Voice-over role a real name changer
Dreamworks lived up to their name when they offered Chloe Bennet a dream part, writes Mercedes Maguire
Growing up in Chicago with six brothers, It’s safe to say Chloe Bennet did not relate to the princess image so often portrayed in Disney films.
So when the young Asian American got the chance to play a Chinese teenager in Dreamworks’ new animated feature, Abominable, she jumped at the chance.
The character of Yi is an independent spirit, a dreamer, a tomboy in jeans and a tee — an antiprincess role Bennet says she felt had been written specifically for her.
“When you’re a young woman in the industry, especially a young Chinese
woman or a mixed race girl in Hollywood and you are constantly every second of every day challenged to be different than who you are, it’s very easy to be caught up in a version of yourself that isn’t true,” Bennet tells Insider.
“Yi did something for me that really saved me in a way. Playing this character showed me who I was when I showed up to LA alone at the age of 17, the little girl who wanted big things for herself. It was a really profound reminder for me of a time that was really difficult.” The young star, who’s biggest role to date was on the television series Agents Of S.H.I.E.L.D, has been outspoken on racism in Hollywood against minorities, particularly Asian Americans.
The phenomenal success of Crazy Rich Asians last year went some way to breaking down those barriers, she says. And even animated movies like Abominable are helping, but the industry has a long way to go. It was only 10 years ago that Bennet had to change her surname from Wang to her father’s first name, Bennet, because she couldn’t catch a break in auditions.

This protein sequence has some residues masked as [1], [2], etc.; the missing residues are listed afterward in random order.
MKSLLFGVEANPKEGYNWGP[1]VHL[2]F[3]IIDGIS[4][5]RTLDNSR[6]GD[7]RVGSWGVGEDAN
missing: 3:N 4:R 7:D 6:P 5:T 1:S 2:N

“Every audition had to do with my race, I was exhausted by how much I was boxed in,” she says. “I am interesting because of all of the experiences in my life and some of that is because I’m Chinese, and some of that is because of my brothers and my family and the paths that I have taken and who I am as a person.
“I really wanted to be seen as a whole person, not just half. It was really infuriating and sent me into a depressive state because I didn’t feel good enough. In Chinese culture, your father’s last name is really tied in with respect and honour.
“But the reality is I never changed my name legally, I just changed the paper I took to an audition. I’m still Chloe Wang, all that changed is people’s perception of me. I was booked the first audition I went on after I changed my name.”
Abominable is about a young girl, Yi, growing up in a Chinese city with her mother and grandmother. She discovers a yeti living on the roof of her apartment who has escaped from a science facility and she embarks on a quest to make sure he gets home to Everest. It’s a beautiful story about finding your sense of belonging and what home means to you.
When the film had its world premiere in Toronto recently, Bennet says a surprise star of the show was her grandmother, the same one she spent a year with in Shanghai when she was 15 to pursue a musical career.
Unknowingly, the film’s writers had created Yi’s grandmother in the film as the image of Bennet’s real life ‘nai nai’. “She has the exact same haircut and love for butterfly clips,” Bennet laughs. “People were stopping her for pictures (at the premiere) because they thought she was the character.” ABOMINABLE OPENS IN CINEMAS ON THURSDAY.
“I really wanted to be seen as a whole person, not just half
Chloe Bennet (right) voices Yi (above) in the new Abominable movie.